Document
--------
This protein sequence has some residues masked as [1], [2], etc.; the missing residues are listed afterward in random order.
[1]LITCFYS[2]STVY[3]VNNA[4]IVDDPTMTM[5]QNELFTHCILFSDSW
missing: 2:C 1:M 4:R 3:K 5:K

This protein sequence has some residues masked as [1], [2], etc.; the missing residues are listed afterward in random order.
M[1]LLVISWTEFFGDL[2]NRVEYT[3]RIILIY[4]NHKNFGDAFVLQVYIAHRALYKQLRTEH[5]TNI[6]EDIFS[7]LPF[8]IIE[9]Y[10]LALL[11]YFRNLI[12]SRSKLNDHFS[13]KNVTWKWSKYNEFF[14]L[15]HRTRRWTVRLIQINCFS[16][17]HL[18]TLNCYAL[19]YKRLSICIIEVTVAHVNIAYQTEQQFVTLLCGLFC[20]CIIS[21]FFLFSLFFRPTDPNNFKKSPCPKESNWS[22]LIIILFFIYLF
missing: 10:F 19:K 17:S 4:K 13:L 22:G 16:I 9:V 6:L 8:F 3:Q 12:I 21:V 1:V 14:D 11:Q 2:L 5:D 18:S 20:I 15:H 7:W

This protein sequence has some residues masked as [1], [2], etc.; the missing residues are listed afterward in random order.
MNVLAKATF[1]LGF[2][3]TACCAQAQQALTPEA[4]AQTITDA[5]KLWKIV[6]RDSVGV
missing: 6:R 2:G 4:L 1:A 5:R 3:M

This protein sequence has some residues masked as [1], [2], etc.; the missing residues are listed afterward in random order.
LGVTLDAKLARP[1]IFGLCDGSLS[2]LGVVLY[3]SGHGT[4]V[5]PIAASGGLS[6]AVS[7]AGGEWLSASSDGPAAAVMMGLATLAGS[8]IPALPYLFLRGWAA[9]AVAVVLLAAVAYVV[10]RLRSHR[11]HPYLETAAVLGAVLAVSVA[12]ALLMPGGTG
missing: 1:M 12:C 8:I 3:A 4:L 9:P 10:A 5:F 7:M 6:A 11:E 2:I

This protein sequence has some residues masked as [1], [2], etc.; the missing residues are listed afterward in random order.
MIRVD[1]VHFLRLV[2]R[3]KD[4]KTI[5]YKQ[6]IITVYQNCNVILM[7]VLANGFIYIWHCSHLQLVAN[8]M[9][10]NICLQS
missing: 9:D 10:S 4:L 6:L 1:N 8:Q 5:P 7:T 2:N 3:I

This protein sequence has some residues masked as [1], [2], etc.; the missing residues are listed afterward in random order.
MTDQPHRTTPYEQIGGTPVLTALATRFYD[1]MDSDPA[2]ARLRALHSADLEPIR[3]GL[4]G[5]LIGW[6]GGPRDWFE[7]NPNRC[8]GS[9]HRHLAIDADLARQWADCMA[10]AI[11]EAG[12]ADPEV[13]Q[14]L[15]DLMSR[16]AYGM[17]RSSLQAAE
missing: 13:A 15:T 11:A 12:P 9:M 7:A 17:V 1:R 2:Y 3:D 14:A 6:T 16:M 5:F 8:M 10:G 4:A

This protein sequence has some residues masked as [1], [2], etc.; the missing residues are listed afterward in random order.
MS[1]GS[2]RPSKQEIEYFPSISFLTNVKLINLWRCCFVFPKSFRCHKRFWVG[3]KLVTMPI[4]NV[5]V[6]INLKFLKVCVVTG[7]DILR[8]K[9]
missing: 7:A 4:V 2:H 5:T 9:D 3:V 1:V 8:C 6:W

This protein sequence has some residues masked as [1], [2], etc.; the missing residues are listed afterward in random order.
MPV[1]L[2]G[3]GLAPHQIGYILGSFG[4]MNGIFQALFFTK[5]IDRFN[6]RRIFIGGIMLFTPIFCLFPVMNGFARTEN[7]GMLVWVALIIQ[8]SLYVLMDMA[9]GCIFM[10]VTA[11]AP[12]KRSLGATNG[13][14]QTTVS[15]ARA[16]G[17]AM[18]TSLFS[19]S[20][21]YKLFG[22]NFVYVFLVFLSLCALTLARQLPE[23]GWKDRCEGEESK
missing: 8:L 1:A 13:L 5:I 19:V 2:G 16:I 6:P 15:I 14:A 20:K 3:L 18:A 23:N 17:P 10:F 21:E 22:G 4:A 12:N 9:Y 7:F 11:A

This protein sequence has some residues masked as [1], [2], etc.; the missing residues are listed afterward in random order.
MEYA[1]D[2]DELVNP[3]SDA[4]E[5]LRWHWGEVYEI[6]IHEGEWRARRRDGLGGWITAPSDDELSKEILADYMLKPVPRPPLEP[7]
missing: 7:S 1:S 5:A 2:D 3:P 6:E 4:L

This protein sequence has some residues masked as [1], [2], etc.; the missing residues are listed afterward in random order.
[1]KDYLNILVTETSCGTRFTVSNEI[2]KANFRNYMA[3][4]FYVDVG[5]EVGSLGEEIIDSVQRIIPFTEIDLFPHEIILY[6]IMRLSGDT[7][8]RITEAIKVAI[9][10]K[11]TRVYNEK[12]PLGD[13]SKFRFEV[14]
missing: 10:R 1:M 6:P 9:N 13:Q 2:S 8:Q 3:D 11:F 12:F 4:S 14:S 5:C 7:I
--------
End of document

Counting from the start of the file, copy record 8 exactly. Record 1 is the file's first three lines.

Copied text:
This protein sequence has some residues masked as [1], [2], etc.; the missing residues are listed afterward in random order.
MPV[1]L[2]G[3]GLAPHQIGYILGSFG[4]MNGIFQALFFTK[5]IDRFN[6]RRIFIGGIMLFTPIFCLFPVMNGFARTEN[7]GMLVWVALIIQ[8]SLYVLMDMA[9]GCIFM[10]VTA[11]AP[12]KRSLGATNG[13][14]QTTVS[15]ARA[16]G[17]AM[18]TSLFS[19]S[20][21]YKLFG[22]NFVYVFLVFLSLCALTLARQLPE[23]GWKDRCEGEESK
missing: 8:L 1:A 13:L 5:I 19:V 2:G 16:I 6:P 15:I 14:A 20:K 3:L 18:A 23:N 17:P 10:F 21:E 22:G 4:A 12:N 9:Y 7:F 11:A